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Math Help - trigonometric expansion

  1. #1
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    Exclamation trigonometric expansion

    Challenge your maths skills...

    Question:
    Express sin13θ in the form
    Asinθ + Bsin^3θ + Csin^5θ +Dsin^7θ + Esin^9θ +Fsin11^θ + Gsin^13θ
    A to G being natural numbers.
    Last edited by mr fantastic; March 17th 2009 at 02:49 AM. Reason: Removed unjustified and potentially insulting comments
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  2. #2
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    Quote Originally Posted by cogito_ergo_sum View Post
    Challenge your maths skills...

    Question:
    Express sin13θ in the form
    Asinθ + Bsin^3θ + Csin^5θ +Dsin^7θ + Esin^9θ +Fsin11^θ + Gsin^13θ
    A to G being natural numbers..

    Its up to you to show us what you got!!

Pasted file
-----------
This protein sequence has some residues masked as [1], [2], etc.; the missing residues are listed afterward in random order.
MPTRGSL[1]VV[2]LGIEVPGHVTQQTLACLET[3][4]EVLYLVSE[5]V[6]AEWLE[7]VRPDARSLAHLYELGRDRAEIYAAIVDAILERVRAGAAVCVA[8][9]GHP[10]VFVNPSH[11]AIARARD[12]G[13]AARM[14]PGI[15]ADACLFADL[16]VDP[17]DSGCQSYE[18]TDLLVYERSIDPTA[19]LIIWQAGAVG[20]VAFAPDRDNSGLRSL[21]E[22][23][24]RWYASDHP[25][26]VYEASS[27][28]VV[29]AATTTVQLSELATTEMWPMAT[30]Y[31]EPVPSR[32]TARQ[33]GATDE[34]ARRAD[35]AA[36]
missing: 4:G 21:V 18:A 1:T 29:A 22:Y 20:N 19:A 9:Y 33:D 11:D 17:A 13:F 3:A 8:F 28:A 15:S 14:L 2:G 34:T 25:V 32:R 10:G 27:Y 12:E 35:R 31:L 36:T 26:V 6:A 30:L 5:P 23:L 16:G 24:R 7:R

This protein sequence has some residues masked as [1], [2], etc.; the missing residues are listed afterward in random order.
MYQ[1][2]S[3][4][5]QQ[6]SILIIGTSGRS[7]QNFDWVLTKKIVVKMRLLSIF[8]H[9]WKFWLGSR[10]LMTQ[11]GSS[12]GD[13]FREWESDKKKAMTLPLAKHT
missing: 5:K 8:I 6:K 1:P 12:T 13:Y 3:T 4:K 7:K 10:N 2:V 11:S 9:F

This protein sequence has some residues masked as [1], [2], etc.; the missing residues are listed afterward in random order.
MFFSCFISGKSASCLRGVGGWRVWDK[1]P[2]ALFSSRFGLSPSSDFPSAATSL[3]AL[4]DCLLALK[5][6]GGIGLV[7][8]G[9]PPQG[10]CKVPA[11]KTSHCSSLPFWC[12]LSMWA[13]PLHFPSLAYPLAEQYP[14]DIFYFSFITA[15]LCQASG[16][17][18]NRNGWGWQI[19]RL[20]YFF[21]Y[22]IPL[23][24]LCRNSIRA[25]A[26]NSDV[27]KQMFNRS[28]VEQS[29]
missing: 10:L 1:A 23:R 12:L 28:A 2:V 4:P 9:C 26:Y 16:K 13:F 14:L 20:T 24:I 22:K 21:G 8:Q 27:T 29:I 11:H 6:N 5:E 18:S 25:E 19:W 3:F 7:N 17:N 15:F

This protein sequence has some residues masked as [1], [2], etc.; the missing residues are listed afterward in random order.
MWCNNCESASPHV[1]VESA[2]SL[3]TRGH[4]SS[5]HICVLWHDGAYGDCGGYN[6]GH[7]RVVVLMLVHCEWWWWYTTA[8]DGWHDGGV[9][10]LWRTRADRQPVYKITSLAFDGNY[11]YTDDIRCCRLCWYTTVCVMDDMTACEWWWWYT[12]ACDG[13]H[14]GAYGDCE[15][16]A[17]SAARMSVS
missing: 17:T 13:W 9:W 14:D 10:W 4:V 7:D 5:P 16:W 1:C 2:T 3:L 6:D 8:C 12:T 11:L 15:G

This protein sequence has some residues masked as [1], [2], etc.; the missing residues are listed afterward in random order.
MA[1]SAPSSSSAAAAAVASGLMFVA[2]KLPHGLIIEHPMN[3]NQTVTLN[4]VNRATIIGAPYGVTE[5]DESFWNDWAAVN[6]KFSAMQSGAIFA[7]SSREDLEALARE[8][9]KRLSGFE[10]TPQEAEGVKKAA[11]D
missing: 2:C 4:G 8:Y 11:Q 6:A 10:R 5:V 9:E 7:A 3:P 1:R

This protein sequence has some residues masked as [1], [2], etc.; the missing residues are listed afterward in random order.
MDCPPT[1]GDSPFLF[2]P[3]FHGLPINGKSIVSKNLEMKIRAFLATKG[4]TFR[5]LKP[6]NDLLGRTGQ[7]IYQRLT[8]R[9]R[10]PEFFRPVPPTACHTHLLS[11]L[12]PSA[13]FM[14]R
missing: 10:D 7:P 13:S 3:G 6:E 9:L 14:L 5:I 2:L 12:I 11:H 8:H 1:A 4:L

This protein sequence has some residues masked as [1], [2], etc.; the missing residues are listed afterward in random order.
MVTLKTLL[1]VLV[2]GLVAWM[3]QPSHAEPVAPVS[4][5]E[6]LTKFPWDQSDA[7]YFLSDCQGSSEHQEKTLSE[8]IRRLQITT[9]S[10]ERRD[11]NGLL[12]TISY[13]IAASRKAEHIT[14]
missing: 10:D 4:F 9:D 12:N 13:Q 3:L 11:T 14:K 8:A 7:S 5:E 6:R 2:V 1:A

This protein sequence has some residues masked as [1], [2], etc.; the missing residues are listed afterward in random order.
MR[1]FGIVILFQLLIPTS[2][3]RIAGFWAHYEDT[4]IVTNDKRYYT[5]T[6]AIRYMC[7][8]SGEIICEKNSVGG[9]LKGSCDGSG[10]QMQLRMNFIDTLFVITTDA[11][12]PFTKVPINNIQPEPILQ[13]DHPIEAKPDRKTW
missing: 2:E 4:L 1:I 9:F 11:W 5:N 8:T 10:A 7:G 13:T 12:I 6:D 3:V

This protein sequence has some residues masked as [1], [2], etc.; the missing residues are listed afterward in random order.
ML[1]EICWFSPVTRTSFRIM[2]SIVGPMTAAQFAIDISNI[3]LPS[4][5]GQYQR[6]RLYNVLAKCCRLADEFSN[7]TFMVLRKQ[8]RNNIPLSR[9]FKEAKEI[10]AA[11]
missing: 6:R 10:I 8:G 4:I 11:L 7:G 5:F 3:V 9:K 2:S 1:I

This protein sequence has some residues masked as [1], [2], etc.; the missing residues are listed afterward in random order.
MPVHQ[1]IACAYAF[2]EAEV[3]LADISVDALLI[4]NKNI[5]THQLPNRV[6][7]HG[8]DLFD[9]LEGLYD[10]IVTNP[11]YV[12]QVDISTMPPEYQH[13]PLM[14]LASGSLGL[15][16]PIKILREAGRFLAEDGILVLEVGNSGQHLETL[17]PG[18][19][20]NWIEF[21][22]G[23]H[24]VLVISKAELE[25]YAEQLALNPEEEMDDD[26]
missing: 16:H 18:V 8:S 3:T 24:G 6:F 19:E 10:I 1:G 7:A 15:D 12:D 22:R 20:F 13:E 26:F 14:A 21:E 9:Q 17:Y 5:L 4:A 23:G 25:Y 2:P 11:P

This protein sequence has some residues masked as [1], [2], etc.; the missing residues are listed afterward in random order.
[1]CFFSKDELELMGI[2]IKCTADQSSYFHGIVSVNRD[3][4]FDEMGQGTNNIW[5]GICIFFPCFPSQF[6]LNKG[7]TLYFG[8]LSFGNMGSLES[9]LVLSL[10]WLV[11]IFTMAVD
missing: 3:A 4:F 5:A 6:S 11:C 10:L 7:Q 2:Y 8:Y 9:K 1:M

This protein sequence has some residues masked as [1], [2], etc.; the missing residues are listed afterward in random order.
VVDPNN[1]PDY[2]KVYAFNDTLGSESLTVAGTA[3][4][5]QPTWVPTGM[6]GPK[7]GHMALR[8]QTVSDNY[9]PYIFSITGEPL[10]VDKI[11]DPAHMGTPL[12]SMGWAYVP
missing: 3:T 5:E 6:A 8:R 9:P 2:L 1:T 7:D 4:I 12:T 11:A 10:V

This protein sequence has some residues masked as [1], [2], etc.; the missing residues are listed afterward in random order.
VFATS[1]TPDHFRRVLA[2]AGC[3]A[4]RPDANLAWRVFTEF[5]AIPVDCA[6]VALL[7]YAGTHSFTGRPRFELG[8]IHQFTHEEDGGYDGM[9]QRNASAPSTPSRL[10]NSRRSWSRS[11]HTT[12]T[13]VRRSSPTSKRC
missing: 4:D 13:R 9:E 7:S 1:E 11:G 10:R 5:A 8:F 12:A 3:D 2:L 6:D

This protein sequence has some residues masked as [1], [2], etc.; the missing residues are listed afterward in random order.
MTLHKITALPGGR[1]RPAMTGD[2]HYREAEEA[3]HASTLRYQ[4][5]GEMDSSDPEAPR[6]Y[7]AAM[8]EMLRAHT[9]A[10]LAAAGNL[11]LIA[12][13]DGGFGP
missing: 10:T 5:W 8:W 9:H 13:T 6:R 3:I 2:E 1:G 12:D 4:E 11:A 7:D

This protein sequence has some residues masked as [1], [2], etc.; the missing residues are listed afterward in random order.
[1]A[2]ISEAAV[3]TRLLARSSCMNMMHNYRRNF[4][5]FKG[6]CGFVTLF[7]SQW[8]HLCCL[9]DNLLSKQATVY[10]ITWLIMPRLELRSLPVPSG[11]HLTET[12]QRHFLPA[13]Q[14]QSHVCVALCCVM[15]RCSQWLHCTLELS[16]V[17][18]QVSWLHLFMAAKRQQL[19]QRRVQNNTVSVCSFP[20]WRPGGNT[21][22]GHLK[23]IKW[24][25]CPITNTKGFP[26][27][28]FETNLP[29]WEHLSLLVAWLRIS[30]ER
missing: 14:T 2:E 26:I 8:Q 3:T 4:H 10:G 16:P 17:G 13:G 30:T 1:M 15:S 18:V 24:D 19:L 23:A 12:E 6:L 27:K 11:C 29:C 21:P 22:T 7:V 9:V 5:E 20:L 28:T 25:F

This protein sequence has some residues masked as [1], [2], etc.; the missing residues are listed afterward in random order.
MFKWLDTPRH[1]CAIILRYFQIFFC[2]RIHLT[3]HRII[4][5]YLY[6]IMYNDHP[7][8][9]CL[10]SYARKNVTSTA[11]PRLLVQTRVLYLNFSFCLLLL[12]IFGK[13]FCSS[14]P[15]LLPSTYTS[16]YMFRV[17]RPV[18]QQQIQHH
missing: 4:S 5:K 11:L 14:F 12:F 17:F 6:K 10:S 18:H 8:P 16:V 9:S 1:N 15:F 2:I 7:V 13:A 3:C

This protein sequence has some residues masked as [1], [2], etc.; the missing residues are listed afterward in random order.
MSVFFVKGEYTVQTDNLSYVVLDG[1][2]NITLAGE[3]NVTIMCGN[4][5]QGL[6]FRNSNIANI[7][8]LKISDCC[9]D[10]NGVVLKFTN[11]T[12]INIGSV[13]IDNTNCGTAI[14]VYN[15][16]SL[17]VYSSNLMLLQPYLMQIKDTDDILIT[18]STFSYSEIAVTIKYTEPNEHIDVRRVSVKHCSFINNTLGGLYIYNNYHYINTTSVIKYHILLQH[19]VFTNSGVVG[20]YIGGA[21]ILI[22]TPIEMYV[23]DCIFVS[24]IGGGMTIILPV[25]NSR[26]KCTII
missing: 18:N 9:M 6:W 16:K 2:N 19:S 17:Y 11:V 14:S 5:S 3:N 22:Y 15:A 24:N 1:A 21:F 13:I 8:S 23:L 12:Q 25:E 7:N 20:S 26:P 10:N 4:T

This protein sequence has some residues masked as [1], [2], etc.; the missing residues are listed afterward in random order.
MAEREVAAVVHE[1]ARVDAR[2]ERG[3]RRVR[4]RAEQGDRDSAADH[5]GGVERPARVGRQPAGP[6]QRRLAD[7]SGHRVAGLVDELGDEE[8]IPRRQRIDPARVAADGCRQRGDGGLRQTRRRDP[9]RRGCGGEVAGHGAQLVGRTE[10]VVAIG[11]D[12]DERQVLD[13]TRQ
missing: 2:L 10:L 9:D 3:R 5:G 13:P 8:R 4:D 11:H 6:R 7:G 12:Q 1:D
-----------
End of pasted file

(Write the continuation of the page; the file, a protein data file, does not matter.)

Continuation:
Help... this is too hard for me...

    i think i need to use complex numbers somewhere... help me, maths buddies!
    You need to use two formulas...

    \sin{(nx)} = \sin{x}\sum_{k = 0}^{\frac{n-1}{2}} (-1)^k \left(_k^{n - k - 1}\right)2^{n - 2k - 1}\cos^{n - 2k - 1}{x}

    and

    \sin^2{x} + \cos^2{x} = 1.

    If you do some rearranging of the second, and some expanding of the first, it should fall into place...
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  3. #3
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    Quote Originally Posted by Prove It View Post
    You need to use two formulas...

    \sin{(nx)} = \sin{x}\sum_{k = 0}^{\frac{n-1}{2}} (-1)^k \left(_k^{n - k - 1}\right)2^{n - 2k - 1}\cos^{n - 2k - 1}{x}

    and

    \sin^2{x} + \cos^2{x} = 1.

    If you do some rearranging of the second, and some expanding of the first, it should fall into place...
    Can you please explain how to use the first formula... i am a bit confused. tahnks a lot though
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  4. #4
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    Quote Originally Posted by cogito_ergo_sum View Post